by the Milieu Intérieur Consortium (updated on 2018-03-06)
The enumeration and characterization of circulating immune cells provide key indicators of human health and disease. To identify the relative impact that environmental and genetic factors have on driving variation of innate and adaptive immune cell parameters in homeostatic conditions, we combined standardized flow cytometric analysis of blood leukocytes and genome-wide DNA genotyping in 1,000 healthy, unrelated individuals of western European ancestry. We show that smoking, together with age, sex and latent cytomegalovirus infection, are the main non-genetic factors affecting human variation in immune cell parameters, particularly those of adaptive cells. Genome-wide association studies identified 15 loci that control immunophenotypes, 13 of which were found in innate cells. Together, these results demonstrate that host genetic variation explains an important fraction of inter-individual differences in innate cell parameters, in contrast with adaptive cell parameters, which are primarily driven by life-long environmental exposures.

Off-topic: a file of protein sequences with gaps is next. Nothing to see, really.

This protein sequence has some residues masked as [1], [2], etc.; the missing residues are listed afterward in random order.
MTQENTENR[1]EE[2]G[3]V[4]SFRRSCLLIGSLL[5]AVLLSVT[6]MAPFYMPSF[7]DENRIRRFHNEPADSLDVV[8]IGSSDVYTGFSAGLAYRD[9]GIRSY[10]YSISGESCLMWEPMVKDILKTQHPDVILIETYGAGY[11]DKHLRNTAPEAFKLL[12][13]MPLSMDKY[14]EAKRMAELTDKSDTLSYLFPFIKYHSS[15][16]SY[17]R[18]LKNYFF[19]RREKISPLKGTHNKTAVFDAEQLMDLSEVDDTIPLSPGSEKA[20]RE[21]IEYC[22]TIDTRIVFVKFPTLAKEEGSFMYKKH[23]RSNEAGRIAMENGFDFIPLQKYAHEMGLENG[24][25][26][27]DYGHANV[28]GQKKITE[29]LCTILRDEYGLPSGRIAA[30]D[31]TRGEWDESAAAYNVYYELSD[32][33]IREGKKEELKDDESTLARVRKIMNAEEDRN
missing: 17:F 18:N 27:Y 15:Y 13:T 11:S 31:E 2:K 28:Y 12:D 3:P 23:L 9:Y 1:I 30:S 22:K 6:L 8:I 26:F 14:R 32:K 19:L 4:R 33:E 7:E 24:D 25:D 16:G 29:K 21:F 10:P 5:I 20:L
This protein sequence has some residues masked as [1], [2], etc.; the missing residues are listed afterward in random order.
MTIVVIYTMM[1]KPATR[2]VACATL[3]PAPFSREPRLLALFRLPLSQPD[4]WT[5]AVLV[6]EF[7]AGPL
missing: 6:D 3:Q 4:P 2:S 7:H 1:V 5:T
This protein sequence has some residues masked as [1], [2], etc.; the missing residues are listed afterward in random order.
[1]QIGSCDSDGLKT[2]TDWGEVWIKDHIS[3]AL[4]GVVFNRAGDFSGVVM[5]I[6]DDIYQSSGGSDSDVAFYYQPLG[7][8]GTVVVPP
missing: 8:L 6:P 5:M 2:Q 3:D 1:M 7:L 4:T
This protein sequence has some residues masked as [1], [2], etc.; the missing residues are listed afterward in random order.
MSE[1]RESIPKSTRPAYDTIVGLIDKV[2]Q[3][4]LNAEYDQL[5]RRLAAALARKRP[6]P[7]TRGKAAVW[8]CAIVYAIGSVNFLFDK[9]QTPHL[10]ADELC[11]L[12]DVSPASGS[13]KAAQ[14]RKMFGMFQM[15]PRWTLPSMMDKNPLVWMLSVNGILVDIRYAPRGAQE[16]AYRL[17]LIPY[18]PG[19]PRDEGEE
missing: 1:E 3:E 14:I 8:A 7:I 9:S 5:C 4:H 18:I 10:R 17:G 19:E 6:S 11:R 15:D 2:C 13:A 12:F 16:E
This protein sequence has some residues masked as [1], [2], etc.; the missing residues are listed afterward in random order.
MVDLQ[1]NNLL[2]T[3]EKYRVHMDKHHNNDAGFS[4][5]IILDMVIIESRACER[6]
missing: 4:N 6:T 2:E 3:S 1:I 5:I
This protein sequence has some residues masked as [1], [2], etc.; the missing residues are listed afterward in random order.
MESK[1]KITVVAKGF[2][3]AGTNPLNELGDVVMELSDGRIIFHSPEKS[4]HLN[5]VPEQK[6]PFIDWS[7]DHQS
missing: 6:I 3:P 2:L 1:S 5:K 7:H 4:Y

This user-friendly web interface provides vizualization tools to explore the effects of non-genetic and genetic factors controllling homeostasis of circulating white blood cells in healthy individuals from the Milieu Intérieur cohort. Implementation of these key determinants may improve diagnostic criteria and further the utility of cell phenotype laboratory measurements in the ultimate development of personalized strategies for patient management in the clinical setting.